lec 2 + 3 + 4.docx

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Department
Psychology
Course
PSYB51H3
Professor
Matthias Niemeier
Semester
Fall

Description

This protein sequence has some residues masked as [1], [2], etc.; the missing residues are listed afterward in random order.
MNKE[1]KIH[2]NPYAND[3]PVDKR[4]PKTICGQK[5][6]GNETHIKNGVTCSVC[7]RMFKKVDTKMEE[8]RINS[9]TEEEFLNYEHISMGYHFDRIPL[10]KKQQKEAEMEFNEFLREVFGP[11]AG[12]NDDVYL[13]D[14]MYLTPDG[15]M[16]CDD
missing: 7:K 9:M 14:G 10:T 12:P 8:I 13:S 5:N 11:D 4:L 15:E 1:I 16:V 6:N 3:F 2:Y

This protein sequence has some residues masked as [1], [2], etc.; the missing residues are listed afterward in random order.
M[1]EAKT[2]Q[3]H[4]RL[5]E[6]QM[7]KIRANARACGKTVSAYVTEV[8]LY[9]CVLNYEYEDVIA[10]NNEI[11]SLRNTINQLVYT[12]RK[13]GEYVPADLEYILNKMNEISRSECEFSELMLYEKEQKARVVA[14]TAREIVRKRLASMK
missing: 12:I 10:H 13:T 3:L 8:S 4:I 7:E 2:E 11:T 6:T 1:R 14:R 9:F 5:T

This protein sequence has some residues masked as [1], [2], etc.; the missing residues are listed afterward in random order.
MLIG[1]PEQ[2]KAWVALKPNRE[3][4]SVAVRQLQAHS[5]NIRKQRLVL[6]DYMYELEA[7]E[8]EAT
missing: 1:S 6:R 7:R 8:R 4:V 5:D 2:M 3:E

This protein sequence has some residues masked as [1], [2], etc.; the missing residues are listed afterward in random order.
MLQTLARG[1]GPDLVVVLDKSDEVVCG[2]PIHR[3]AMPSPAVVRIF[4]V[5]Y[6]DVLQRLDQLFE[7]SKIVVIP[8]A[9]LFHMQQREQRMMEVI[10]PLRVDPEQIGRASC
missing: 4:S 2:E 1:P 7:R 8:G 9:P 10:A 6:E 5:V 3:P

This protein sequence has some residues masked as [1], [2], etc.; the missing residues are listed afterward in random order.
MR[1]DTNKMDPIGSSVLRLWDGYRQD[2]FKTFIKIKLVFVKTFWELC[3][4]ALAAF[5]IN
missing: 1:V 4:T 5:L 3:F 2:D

Lec 2 b51 Sa ex. Which kinds of psychophysical methods exist mention at least 4. Describe one of them in more detail. - Magnitude of estimation: assign a certain number to stimulus intensity. Relationship between intensity of how you perceive stimuli to how you perceive it - Method of constant stimuli - Method of limits - Method of adjustment Pinhole eyes cavity with a small aperture which you can restrict direction of light quite a bit to create finer directional sensitivity To have acute vision, small hole. Not a lot of light will be allowed to go inside. What you see is a very low contrast version of reaity. Transparent humor in the cavity. Sclera envelopes the eye. The front is the transparent cornea, then behind iti s the aqueous humor to the lens. The pupil is on the irist which is part of the lengs. Conules of zinn are the tendons that connect the ciliary muscle to the lens and help it contract and relaxes. When it contracts it gets smaller. When this happens the zonules relax. Then it is the virtuous humor between the lens and the retina. The virtuous humor keeps the eye healthy. Choroid is the pigmented area around all of this. Refraction is needed to focus light because the light bounces off different objects at different distances. All the light that ever has the chance of entering the light will be parallel Accommodation: change of lens strcture by the cilliary muscles to have the light refracted the way it is needed for the retina to see Myopia: refractory power of the lens is stronger than it should be. Diverge when it gets close to the retina. Cant stretch lens enough to see thigns at large distances. Concave lenses correct this so focus os moved back to the retina Hyperopia: too low of refractory power. With age our lenses lose refractive properties. Eye can be too short, or it can be that the lense loses its elasticity Astigmatism: cornea is misshaped. Short wave lengths are bluish L s redish (more red than others) And m is green In darkness, photoreceptors are depolarized Shining light on them, they get hyperpolarized, (they become silent) Graded potentials are more sensitive and are able to lump information. Short distances. Don’t lost information Amacrine cells: keeping information across retina even involved in lateral pathway Veritcal pathway : just things inside the retina. - It passes on information from pr to ganglion cells to beyond engaged n converging information esp in periphery of the retina. Midget bipolar: use less energy Receptive fields. Light indirectly guides the bipolar cells because they hit the photoreceptors 2 diff types of ganglion cells: Parvocellular and Magnocellular Receptive fields Kuffler: on ganglion cells. Simple structure for receptive field of ganglion. Circular region in a concentric fashion. If spot of light gets bigger, the response is reduced Visual neurons are filters, filtering out what cannot be processed - What the cells are most specialized for - See differences in light and psotting contrast Machbands result of lateral inhibition- -see boundaries that don’t really exist M cells: transient responses- a flash or flicker of light and motion information. - More sensitive to motion in periphery than in fovea Lec 3 The retina processes information similar to a computer. Which neurons in which pathways play a role? Describe some of the functions of the pathways. In which important way does retinal information processing differ from that of a usual computer? - Horizontal and the vertical pathway - Horizontal: horizontal cells and amacrine cells. Functions are lateral inhibition. They have centre surround organization. - Vertical: photoreceptors, bipolar cells, ganglion cells. Photoreceptors transform physical energy into neuro signlas which passes on the info. Pass on information. Convergence of information. - Difference between this and computer, computers have about 4 central processing units. The retina has millions of the central processing units (nucleus of every cell. - Why care about gratings? Printing press: 1439, with movable types. Gutenberg. 3 types of gratins: rectangular, sine wave, gabor (combination of sine an Gaussian) Frequency, phase, amplitude Frequency is important to recognize a scence and helps us with efficient codings. Similar to basic alphabets of vision. Cnan creae a computer code with less memory effort. Info on lower frequency channels tell us that it is lincoln’s face, Higher spatial frequencies tell us that we are looking at squares. This inhibits our ability to recognize the face. The two are interfering Mona lisa: when you look at her mouth directly, is she smiling? Not really, but if you look ar the corner of face she looks like she is smiling. This happens because da vinci used many layers to superimpose the paints. The paint is transparent. Makes it seem like the objects are blurred, 3D. also applied it to the face. Amplifying lower frequencies when looking through periphery. When looking straight on it is the fovea and we are seeing higher frequency so we don’t see the smile. Bell and sejnovski independent component analysis: basic components of natural images. Independent component analysis: takes a stimulus and breaks it down into its components. Even if no knowledge of languuae, you can still do so. - Decompose photos of natura scenes. - Finds aspects that are independent of one another. - All pictures are composed of little lines and grating. Just superimpose the lines onto eachother and you can recreate almost any kind of photo - Can create an alphabet to describe all sorts of images - It is efficient - Reason that it happens in the brain is that the visual system learn, train and adapt Certain neurons are specialized for fine edges and lines Limits of cosing images in terms of oriented stripes: visual acuity and contrast. The two intereact in a non linear way Acuity: smallest sspatial detail that can be resolved (20-visual acuity, smallest detail you can see in 20 feet.) the second 20 is what normal ppl see) Limit of visual acuity: spacing of photoreceptorsi n the retina - Convergence - Sampling Aliasing: signal reconstructed fro msamples is different from the original continuous signal. As you go further away you see thigns differently, at higher frequency (smaller) Really, contrast changes uniformly, its just that our visual system is nto as good at seeing these visual lines Best tuned to see ntermediate freuqnccies reather than higher or lower. Csf: sensitvity is inversion of threshold . when high sensitivity, then low thresholds Low threshold mean high sensitivity Everything gets inverted - Not all information goes to contralateral side of the brain. This means that it is the visual fields. Separation in terms of visual fields. - Before optic chiasm, separation in terms of eyes. Right brain sees the left visual field. Left brain sees the right visual fields. Happens after optic chiasm - LGN, part of thalamus. Plaace where senses pass thorugh except for olfaction also place where inhibits senses when sleeping. - LGN-pulvinar-superior colliculus - Primary visual pathway:**eye, optic nerve, optic chiasm, optic tract, lgn, V1. - If you have a lesion at the optic nerve, before the optic chiasm, the result is that one eye is blind. - Heteronymous hemianopia: Severed the two tracts that cross over in the chiasm- see blindness on half of the visual field, always the temporal part of the opposite side. Because the nasal portion of the retina cant pass info anymore. It is all flipped so this is why. *with left eye you fail to see left visual field portion (temporal). - Homonymous hemianopia/quadrantanopia or scotoma: you cant see the left visual field when there is a lesion in the right brain. - Scotoma is smaller area blindness. You might not even notice it until yu test it out. Like our natural blind spot - Size and blindnesss can tell you about tumors - Usually, fovea is spared, the macula and fovea takes up much bigger portion of brain. Only when substantial lesion you will have blindness there. - Diff ganglion cells have a diff receptive field. They are sensitive to spatial frequency. But it doesn’t matter what the orientation of the lines are, this sensitivity comes later on - Ganglion cells are sensitive to phases: on centre looking at light stripe will be more activated. - LGN: like little pncakes on top of eachother. 7 layers, each layer has a map of the entire visual field. Retinopy in LGN. The ganglion cells project in a parallel manner onto the LGN, so the neurons can process together. o Originally it was numbered from 1-6. o 1 and 2 are diff from 3-6 in terms of sizes of neurons o In layers 1 and 2, the little bluish dots are actually a little bigger. They are the magnocellular layers. They connect to the M ganglion cells o P ganglion cells because they connect to cells in layers 3-6. Have smaller cell bodies and are the parvoccellular system o They are functionally diff. m ganglion cells hve larger receptive fields. And more convergence. Tiny contrasts can b picked up. Motion reception o Pavocellular is good at perceiving frequency and colour o Interlaminar system- koniocellular system is more specialized for colour. In btwn the other 6 layers o Both lgns receive input from both eyes o 2,3,5= ipsilateral eye o 1,4,6= contralateral eye. - Cells from ganglion retinal cells attach ontoLGN - Then from LGN go to striate cortex (V1, area 17) - Hubel and Weisel: boss (kuffler) studied receptive fields of ganglion cells and LGN cells. o Cells are mostly tuned to a certain orientation. Ex. If a cell is more active for the vertical orientation, it will be less sensitive to other orientations o Circular r